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Global Health Policymakers Must Prioritize Adult Immunization, Life-Course Vaccination To Ensure Healthy Aging

STAT: Life-course vaccination can protect adults from infectious disease
Lois Privor-Dumm, director of policy, advocacy, and communications for the International Vaccine Access Center at Johns Hopkins Bloomberg School of Public Health

“…To prevent unnecessary deaths and improve public health, the U.S. and other countries need to take more seriously the concept of life-course vaccination, an approach to ensure that immunization programs are effectively implemented for people at all ages and stages of life. … Adopting adult immunization and life-course vaccination as a preventive measure must become a political priority and emerge front and center for global health policymakers who are now working on a new vision and strategy for vaccines and immunization for the decade ahead. Just as a global movement has led to global support and funding for childhood vaccination, a similar one is needed to create momentum for adult and life-course vaccination. Recognition of … demographic shifts and the importance of preventing infectious diseases in older adults is growing. … The WHO has declared 2021 to 2030 to be a decade of healthy aging. Getting serious about life-course vaccination in countries around the world will help make that a reality. And with a growing adult population in most parts of the world, it is a necessity” (4/16).

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Addressing Food Insecurity Could Improve Children's Ability To Learn In India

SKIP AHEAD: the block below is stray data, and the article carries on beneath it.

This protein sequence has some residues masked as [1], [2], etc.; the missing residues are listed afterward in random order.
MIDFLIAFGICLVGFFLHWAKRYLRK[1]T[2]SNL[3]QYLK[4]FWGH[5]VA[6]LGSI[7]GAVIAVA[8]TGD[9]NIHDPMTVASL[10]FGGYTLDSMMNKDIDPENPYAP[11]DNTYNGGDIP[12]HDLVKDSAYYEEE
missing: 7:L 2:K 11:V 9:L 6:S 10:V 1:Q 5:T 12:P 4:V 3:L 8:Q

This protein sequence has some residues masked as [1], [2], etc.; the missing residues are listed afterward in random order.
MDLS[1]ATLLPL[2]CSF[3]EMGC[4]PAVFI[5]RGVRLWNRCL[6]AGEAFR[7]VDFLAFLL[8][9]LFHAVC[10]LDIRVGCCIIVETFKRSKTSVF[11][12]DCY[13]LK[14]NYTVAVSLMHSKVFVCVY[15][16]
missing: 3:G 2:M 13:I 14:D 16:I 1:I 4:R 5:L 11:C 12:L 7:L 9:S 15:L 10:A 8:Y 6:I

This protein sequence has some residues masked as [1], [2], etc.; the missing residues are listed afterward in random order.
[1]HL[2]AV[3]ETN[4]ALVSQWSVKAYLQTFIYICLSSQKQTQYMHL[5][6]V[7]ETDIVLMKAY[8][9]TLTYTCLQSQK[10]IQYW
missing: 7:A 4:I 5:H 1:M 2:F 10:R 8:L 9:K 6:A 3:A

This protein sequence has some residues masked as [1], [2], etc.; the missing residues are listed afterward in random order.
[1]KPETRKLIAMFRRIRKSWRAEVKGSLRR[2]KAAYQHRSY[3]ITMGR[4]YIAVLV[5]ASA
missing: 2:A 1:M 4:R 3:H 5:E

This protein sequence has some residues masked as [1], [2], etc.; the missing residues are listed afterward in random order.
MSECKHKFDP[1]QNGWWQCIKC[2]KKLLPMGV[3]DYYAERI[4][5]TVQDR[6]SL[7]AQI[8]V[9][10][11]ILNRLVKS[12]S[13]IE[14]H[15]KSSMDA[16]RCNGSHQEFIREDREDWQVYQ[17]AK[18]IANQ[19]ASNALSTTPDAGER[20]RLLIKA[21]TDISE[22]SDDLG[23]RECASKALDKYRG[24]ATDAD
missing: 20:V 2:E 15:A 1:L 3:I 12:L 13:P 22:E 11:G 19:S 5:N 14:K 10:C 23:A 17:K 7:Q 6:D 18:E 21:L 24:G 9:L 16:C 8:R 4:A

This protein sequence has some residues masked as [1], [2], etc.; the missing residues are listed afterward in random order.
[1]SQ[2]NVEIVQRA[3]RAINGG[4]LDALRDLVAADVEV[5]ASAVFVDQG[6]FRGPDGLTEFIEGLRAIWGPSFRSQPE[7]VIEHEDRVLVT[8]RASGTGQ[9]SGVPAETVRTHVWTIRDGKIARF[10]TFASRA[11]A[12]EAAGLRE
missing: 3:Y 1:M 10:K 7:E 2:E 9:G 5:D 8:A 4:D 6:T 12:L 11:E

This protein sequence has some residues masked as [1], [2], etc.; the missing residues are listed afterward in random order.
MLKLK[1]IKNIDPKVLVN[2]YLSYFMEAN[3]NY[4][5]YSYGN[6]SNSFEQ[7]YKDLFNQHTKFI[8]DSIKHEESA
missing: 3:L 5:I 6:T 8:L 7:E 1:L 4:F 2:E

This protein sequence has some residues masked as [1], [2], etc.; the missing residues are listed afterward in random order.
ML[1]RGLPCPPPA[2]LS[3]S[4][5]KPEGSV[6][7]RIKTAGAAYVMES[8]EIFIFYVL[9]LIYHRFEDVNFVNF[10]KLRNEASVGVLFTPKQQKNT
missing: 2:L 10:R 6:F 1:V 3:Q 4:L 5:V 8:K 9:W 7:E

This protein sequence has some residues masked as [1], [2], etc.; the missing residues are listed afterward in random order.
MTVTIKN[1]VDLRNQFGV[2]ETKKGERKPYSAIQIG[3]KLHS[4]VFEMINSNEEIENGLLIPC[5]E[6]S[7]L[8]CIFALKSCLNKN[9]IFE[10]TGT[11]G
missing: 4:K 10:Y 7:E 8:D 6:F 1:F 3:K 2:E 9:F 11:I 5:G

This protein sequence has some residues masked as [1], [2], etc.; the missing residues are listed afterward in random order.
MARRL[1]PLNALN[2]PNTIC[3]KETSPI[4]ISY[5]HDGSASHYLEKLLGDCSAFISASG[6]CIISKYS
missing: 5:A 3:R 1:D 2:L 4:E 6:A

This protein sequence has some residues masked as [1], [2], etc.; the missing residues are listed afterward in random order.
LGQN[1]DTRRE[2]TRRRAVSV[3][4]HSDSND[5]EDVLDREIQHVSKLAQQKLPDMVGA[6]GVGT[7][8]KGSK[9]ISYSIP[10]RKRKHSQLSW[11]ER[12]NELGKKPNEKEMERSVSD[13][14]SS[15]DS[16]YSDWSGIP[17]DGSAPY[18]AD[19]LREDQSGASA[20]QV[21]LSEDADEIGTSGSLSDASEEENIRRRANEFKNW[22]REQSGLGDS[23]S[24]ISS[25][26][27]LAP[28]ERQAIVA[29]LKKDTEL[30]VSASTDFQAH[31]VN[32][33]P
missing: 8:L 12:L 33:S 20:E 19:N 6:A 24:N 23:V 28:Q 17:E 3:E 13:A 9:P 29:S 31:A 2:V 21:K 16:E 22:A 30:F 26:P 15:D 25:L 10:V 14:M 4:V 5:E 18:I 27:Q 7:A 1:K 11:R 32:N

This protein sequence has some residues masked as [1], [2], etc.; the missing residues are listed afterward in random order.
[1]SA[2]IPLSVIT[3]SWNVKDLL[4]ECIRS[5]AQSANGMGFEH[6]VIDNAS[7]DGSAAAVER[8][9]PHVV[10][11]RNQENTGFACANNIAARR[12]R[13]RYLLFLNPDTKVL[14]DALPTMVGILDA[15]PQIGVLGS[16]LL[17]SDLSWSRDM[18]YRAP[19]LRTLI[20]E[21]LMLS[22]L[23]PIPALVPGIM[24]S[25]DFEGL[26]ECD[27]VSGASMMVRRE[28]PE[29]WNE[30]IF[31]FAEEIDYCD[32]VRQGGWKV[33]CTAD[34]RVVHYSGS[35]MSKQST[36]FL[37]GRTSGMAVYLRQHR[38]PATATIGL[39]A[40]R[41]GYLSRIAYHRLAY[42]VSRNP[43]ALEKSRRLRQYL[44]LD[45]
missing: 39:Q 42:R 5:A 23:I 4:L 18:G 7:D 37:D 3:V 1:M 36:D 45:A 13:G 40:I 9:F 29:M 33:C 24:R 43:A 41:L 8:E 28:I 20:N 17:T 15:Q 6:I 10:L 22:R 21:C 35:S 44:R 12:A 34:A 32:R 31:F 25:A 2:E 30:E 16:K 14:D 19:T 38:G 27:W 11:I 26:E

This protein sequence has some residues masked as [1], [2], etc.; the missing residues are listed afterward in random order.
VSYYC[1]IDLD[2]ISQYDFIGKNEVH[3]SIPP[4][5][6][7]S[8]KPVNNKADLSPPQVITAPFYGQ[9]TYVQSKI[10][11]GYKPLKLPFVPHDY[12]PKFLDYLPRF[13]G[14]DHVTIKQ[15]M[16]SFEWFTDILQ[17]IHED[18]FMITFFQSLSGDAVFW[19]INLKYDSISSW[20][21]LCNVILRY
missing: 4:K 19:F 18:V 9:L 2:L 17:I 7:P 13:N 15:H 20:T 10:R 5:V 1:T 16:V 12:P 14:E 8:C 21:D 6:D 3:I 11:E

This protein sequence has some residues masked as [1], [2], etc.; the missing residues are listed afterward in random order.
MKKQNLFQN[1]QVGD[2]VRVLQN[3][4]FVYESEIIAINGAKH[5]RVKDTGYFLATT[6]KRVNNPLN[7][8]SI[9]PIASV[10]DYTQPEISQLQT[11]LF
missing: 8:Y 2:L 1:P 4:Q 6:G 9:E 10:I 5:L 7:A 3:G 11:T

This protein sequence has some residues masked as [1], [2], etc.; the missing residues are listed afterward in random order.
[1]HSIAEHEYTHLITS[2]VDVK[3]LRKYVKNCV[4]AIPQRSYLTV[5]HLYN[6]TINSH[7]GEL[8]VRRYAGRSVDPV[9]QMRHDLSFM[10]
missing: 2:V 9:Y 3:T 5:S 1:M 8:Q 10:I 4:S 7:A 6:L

The Conversation: India: widespread food insecurity may be damaging children’s ability to learn — and the future economy
Jasmine Fledderjohann, lecturer at Lancaster University; Elisabetta Aurino, lecturer at Imperial College London; Sukumar Vellakkal, assistant professor at Birla Institute of Technology and Science

“…India is in the midst of a ‘learning crisis,’ with improvements in learning lagging behind increases in [school] enrollment. … India also has one of the highest rates of child undernutrition and household food insecurity … Addressing food insecurity may be an important part of resolving India’s learning crisis. It may also contribute to achieving some of the U.N. Sustainable Development Goals. Goal #2 aims to end hunger and achieve food security. … [M]eeting this goal may have ripple effects by reducing inequalities (goal #10) and ensuring inclusive, quality education for all (goal #4). … [E]arly intervention to prevent food insecurity is important to ensure that children are not disadvantaged while learning foundational skills. Scaling up early childhood feeding programs may be useful for targeting early food insecurity. Offering free remedial learning classes for children who experience food insecurity may also enable them to catch up with peers. Finally, where social protection is inadequate to prevent children from working, providing safe, well-paid employment opportunities over school breaks may help children to work without missing learning opportunities” (4/17).

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From the Global Health Policy Community

U.S. Provides $3M To WFP To Respond To Cyclone Idai In Malawi

World Food Programme: U.S. provides $3 million to WFP in response to Malawi floods
“The United States Government has contributed US$3 million … for the emergency response to Cyclone Idai in Malawi. The funds, provided by the U.S. Agency for International Development (USAID) Office of Food for Peace, will support immediate food needs in the worst-affected areas of the country. They will cover cash-based assistance to flood-affected people as well as early recovery efforts…” (4/17).

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Aidspan Publishes New Issue Of 'Global Fund Observer'

Aidspan: Global Fund Observer